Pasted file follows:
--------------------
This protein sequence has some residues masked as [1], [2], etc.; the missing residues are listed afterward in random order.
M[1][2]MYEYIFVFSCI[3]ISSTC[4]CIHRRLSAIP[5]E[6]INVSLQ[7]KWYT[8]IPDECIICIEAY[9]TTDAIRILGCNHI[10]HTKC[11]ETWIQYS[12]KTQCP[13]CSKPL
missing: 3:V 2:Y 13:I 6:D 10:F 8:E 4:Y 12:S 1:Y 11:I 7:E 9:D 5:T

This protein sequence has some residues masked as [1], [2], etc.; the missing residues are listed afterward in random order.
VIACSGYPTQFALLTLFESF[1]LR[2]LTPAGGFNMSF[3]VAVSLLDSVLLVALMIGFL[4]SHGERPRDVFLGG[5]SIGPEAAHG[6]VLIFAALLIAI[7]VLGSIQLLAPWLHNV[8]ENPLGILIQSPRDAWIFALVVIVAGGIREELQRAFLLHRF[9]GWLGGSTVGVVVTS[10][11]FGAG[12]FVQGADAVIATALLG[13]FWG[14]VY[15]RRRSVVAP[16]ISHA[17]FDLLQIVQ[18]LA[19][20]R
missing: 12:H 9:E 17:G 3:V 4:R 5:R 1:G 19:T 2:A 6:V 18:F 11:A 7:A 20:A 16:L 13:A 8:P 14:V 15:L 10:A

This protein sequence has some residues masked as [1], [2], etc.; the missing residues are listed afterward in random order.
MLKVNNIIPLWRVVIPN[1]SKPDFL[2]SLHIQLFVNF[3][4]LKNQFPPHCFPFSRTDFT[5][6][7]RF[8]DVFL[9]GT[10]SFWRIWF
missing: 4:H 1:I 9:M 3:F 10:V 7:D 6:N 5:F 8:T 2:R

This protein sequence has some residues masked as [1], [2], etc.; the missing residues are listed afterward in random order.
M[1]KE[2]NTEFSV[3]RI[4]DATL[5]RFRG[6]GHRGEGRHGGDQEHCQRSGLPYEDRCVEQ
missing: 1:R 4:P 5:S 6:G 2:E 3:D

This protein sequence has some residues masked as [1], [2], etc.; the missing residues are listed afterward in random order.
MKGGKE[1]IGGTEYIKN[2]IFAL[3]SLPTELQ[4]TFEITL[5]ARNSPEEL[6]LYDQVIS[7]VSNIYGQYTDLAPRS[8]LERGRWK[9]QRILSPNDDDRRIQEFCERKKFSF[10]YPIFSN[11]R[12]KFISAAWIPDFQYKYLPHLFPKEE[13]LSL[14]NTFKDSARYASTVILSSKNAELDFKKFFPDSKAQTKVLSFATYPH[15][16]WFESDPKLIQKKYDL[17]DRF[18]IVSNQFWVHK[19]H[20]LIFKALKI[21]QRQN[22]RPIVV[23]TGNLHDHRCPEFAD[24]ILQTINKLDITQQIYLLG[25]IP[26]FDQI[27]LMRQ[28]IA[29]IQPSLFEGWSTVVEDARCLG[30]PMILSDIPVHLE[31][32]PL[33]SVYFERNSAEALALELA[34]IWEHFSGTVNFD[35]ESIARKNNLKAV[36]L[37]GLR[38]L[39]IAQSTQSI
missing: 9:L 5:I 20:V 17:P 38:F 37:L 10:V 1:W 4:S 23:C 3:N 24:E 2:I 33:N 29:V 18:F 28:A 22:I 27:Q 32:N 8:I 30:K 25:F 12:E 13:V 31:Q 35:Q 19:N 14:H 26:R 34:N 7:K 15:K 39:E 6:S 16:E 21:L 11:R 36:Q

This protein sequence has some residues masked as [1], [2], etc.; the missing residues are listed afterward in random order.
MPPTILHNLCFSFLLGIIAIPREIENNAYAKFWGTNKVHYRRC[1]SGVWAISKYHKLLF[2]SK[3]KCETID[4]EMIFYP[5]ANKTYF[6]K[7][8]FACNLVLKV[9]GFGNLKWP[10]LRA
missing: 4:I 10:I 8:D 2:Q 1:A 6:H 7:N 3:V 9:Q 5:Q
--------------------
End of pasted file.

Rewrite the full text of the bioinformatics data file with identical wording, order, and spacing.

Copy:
This protein sequence has some residues masked as [1], [2], etc.; the missing residues are listed afterward in random order.
M[1][2]MYEYIFVFSCI[3]ISSTC[4]CIHRRLSAIP[5]E[6]INVSLQ[7]KWYT[8]IPDECIICIEAY[9]TTDAIRILGCNHI[10]HTKC[11]ETWIQYS[12]KTQCP[13]CSKPL
missing: 3:V 2:Y 13:I 6:D 10:F 8:E 4:Y 12:S 1:Y 11:I 7:E 9:D 5:T

This protein sequence has some residues masked as [1], [2], etc.; the missing residues are listed afterward in random order.
VIACSGYPTQFALLTLFESF[1]LR[2]LTPAGGFNMSF[3]VAVSLLDSVLLVALMIGFL[4]SHGERPRDVFLGG[5]SIGPEAAHG[6]VLIFAALLIAI[7]VLGSIQLLAPWLHNV[8]ENPLGILIQSPRDAWIFALVVIVAGGIREELQRAFLLHRF[9]GWLGGSTVGVVVTS[10][11]FGAG[12]FVQGADAVIATALLG[13]FWG[14]VY[15]RRRSVVAP[16]ISHA[17]FDLLQIVQ[18]LA[19][20]R
missing: 12:H 9:E 17:G 3:V 4:R 5:R 1:G 19:T 2:A 6:V 18:F 11:A 7:A 20:A 16:L 13:A 8:P 14:V 15:L 10:A

This protein sequence has some residues masked as [1], [2], etc.; the missing residues are listed afterward in random order.
MLKVNNIIPLWRVVIPN[1]SKPDFL[2]SLHIQLFVNF[3][4]LKNQFPPHCFPFSRTDFT[5][6][7]RF[8]DVFL[9]GT[10]SFWRIWF
missing: 4:H 1:I 9:M 3:F 10:V 7:D 6:N 5:F 8:T 2:R

This protein sequence has some residues masked as [1], [2], etc.; the missing residues are listed afterward in random order.
M[1]KE[2]NTEFSV[3]RI[4]DATL[5]RFRG[6]GHRGEGRHGGDQEHCQRSGLPYEDRCVEQ
missing: 1:R 4:P 5:S 6:G 2:E 3:D

This protein sequence has some residues masked as [1], [2], etc.; the missing residues are listed afterward in random order.
MKGGKE[1]IGGTEYIKN[2]IFAL[3]SLPTELQ[4]TFEITL[5]ARNSPEEL[6]LYDQVIS[7]VSNIYGQYTDLAPRS[8]LERGRWK[9]QRILSPNDDDRRIQEFCERKKFSF[10]YPIFSN[11]R[12]KFISAAWIPDFQYKYLPHLFPKEE[13]LSL[14]NTFKDSARYASTVILSSKNAELDFKKFFPDSKAQTKVLSFATYPH[15][16]WFESDPKLIQKKYDL[17]DRF[18]IVSNQFWVHK[19]H[20]LIFKALKI[21]QRQN[22]RPIVV[23]TGNLHDHRCPEFAD[24]ILQTINKLDITQQIYLLG[25]IP[26]FDQI[27]LMRQ[28]IA[29]IQPSLFEGWSTVVEDARCLG[30]PMILSDIPVHLE[31][32]PL[33]SVYFERNSAEALALELA[34]IWEHFSGTVNFD[35]ESIARKNNLKAV[36]L[37]GLR[38]L[39]IAQSTQSI
missing: 9:L 5:I 20:V 17:P 38:F 37:L 10:V 1:W 4:S 23:C 3:N 24:E 2:I 33:N 29:V 18:F 28:A 22:I 27:Q 32:N 8:I 30:K 25:F 12:E 13:V 31:Q 35:Q 19:N 14:H 26:R 34:N 7:K 15:K 39:E 6:S 16:E 21:L 11:R 36:Q

This protein sequence has some residues masked as [1], [2], etc.; the missing residues are listed afterward in random order.
MPPTILHNLCFSFLLGIIAIPREIENNAYAKFWGTNKVHYRRC[1]SGVWAISKYHKLLF[2]SK[3]KCETID[4]EMIFYP[5]ANKTYF[6]K[7][8]FACNLVLKV[9]GFGNLKWP[10]LRA
missing: 4:I 10:I 8:D 2:Q 1:A 6:H 7:N 3:V 9:Q 5:Q